In a previous post, we deep-dived into how SEO can maximize your ranking. However, based on research on over 1 million websites, there is a list of the most common technical SEO problems. The percentage represents the proportion of websites where these issues were found on at least one of their web pages. While these are the most widespread issues, it’s important to remember that every website is unique. You can access reports about these issues for your website using various tools like SEMrush, Ahrefs, or Google Web Development. Please find below a list of the most common technical SEO problems:
The presence of redirects is common and generally not a cause for concern. The web is constantly evolving, and our research has shown that about two-thirds of links to web pages disappear over nine years. However, it is essential to watch out for redirect loops, where a page is endlessly redirected, or lengthy chains of redirects. Google will follow up to five redirect hops in one session, and anything exceeding ten jumps won’t properly consolidate signals like links to the final URL. You can locate these in the “Issues” tab in the Redirects report within Site Audit.
Encountering this issue is a positive sign, as it indicates your site is using HTTPS, which is desirable. However, be cautious if the redirect goes in the opposite direction—from HTTPS to HTTP. You can identify HTTPS to HTTP redirects in the “Issues” tab of the Internal Pages report within Site Audit. It’s worth noting that more than 6% of sites are redirecting incorrectly in this manner.
Missing alt attributes pose an accessibility concern that could lead to legal issues. Large companies have faced lawsuits for ADA compliance issues on their websites, so addressing this is crucial, especially for main content images. While alt attributes may not significantly impact SEO rankings, they do play a role in image search and rankings. You can locate missing alt attributes in the Images report.
Missing meta descriptions typically don’t affect rankings, as Google can generate them automatically or rewrite existing ones. However, consider adding meta descriptions when creating a page, especially for high-traffic or strategically important pages. You can identify the “missing meta description” issue in the Content report in Site Audit.
Determining page speed often relies on subjective assessment. Enable Core Web Vitals in your project’s crawl settings to gain a more precise understanding. This connects you to Google PageSpeed Insights, which provides the actual Core Web Vitals metrics used by Google for rankings. The Performance report in Site Audit offers insights into these metrics and more.
If your page title doesn’t accurately reflect its content, it’s worth improving for SEO, as it’s a ranking factor. You can identify this issue in the “Issues” tab of the Content report in Site Audit.
While not wholly orphaned, pages with only one dofollow internal link may benefit from additional internal links. Ahrefs’ Site Audit tool suggests internal link opportunities by examining your pages’ rankings and recommending links from related pages on your site.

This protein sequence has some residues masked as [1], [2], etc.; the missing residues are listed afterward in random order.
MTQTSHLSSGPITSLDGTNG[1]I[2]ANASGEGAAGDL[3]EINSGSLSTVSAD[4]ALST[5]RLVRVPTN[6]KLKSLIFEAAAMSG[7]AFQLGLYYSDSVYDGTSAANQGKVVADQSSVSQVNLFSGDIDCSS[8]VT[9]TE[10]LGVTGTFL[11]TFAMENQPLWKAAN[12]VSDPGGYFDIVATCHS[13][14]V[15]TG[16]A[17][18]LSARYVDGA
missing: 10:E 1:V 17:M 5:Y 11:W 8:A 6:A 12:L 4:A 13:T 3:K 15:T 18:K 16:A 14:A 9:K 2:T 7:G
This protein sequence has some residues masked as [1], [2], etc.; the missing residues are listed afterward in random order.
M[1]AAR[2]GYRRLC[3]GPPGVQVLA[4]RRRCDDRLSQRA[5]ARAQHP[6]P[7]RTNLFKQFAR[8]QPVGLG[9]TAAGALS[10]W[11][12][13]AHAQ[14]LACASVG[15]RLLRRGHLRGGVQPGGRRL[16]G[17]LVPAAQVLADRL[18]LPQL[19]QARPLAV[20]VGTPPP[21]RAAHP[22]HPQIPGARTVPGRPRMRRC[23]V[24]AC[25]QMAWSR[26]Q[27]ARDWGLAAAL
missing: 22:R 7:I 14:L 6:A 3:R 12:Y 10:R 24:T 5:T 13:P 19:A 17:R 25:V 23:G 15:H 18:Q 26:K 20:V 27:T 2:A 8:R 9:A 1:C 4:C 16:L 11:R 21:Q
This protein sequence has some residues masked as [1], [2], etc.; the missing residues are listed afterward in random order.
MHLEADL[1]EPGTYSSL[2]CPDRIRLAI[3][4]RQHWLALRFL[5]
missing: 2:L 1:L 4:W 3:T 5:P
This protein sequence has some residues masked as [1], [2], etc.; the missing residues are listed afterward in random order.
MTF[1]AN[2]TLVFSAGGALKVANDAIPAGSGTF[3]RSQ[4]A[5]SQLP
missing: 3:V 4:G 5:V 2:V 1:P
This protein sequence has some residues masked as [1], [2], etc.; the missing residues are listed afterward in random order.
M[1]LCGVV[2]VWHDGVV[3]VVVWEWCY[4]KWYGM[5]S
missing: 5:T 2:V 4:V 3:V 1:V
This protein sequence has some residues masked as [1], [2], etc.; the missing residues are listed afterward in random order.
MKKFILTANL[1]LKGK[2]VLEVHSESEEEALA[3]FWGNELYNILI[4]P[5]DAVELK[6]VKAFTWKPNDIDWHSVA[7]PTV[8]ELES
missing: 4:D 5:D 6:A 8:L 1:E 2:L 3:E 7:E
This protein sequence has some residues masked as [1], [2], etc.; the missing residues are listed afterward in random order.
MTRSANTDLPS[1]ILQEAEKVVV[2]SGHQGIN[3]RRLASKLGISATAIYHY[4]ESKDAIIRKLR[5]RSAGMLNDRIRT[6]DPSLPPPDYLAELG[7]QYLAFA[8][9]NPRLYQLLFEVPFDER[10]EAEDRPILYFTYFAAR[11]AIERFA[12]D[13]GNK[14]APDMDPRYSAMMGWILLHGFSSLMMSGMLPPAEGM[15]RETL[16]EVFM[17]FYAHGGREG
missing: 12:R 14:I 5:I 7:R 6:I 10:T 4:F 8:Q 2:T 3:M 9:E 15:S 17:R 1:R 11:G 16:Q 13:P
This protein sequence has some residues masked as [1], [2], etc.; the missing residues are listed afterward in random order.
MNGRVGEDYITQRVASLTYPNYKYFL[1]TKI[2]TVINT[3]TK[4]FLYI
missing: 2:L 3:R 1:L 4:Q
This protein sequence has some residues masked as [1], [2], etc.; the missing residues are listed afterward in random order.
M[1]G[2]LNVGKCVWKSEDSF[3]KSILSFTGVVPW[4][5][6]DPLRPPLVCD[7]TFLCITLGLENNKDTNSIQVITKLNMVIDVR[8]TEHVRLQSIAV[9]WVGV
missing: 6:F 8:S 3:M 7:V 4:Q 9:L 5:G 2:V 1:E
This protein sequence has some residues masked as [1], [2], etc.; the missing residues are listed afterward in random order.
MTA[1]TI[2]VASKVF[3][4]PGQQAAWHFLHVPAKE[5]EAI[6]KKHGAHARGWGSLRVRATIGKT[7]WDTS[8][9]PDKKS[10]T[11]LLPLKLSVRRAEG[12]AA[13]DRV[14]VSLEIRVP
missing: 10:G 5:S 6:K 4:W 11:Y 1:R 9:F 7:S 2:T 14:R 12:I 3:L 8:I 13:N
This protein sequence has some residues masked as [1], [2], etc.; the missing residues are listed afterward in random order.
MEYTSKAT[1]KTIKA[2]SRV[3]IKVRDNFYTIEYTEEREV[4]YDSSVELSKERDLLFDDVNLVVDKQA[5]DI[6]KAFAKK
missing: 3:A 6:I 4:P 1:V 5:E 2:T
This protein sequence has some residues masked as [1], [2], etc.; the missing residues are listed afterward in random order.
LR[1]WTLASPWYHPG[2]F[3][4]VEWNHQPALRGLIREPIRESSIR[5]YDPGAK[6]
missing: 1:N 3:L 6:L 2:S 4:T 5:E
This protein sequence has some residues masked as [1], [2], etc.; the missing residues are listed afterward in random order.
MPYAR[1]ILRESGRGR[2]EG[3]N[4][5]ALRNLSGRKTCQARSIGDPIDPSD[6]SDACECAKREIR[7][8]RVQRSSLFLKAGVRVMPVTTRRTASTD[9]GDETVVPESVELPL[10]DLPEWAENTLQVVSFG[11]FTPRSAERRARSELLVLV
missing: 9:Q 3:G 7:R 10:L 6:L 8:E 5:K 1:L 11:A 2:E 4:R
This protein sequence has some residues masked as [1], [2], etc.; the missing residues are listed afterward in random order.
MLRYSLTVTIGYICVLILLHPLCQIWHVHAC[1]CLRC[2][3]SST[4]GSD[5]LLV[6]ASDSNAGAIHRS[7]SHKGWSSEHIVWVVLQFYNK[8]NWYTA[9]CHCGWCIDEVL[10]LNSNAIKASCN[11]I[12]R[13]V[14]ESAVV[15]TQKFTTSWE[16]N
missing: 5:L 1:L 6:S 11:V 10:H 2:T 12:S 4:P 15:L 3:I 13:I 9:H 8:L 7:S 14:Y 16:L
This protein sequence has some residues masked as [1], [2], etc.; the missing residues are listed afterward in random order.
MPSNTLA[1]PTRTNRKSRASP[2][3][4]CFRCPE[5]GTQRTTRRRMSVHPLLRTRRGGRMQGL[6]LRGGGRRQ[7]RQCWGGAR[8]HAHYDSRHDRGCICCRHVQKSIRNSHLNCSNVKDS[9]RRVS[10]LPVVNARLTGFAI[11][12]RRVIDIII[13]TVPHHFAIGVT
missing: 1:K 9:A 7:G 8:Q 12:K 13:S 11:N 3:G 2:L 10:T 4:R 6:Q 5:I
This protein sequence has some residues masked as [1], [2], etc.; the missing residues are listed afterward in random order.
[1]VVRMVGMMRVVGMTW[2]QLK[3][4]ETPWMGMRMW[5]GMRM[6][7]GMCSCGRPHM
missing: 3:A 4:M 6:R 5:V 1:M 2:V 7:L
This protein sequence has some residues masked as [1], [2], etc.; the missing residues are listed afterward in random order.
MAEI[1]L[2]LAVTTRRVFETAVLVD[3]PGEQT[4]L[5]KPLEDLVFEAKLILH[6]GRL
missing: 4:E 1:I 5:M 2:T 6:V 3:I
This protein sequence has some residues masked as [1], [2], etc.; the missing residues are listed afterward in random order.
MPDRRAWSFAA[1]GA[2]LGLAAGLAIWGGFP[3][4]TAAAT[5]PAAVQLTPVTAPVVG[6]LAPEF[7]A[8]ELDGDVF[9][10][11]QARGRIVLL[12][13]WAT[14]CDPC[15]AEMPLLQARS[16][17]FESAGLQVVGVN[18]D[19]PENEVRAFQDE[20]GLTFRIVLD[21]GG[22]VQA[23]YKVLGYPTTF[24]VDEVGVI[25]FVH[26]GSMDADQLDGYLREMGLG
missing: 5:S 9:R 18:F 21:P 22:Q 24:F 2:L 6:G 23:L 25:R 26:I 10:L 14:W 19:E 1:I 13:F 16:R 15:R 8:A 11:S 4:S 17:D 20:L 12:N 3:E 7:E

Ensure your title tag isn’t being truncated in SERPs, especially on mobile devices. While mobile typically allows longer titles than desktop, consider manually checking important pages to avoid cutoffs.
Having links to redirects is generally not a significant issue unless excessive redirect chains exist. You can review this in Site Audit’s “Issues” tab of the Redirects report.
While missing H1 tags are a minor concern, they’re usually a straightforward fix. H1 tags should be considered, but their impact on SEO is limited. This issue can be identified in the Content report.
Short meta descriptions aren’t a significant concern, but consider adding content if it’s a crucial page and you have valuable information to include. This issue can be found in the Content report, like missing meta descriptions.
Not all pages require Open Graph meta tags, primarily for social media sharing. They don’t significantly impact SEO but may enhance social media visibility and potentially lead to more links.
If a page is important to you and you can craft a concise meta description that fits, consider doing so. However, extensive meta-description rewriting is generally not a priority.
Modern HTML allows for multiple H1 tags, and Google has stated that this is not a problem. Ensure that all H1 headings are relevant to the respective pages.
We classify issues based on whether a page is indexable or not to save time. Don’t worry about meta descriptions on non-indexable pages, as they won’t appear in search results.
Determining which issues to address first depends on their scale and potential impact on your site. Site Audit provides default prioritization, but you can adjust priorities by accessing “Issue Settings” in the Site Audit dashboard. Customizing issue priorities allows you to focus on the most critical problems for your site. Prioritization is a complex aspect of technical SEO, considering factors like the issue’s impact and the effort required to fix it. It’s essential to balance the technical problems with content and link-building strategies. Sometimes, the best course of action is to prioritize issues based on their impact and the effort required for resolution.
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Digital Marketing Manager at Icecat N.V.
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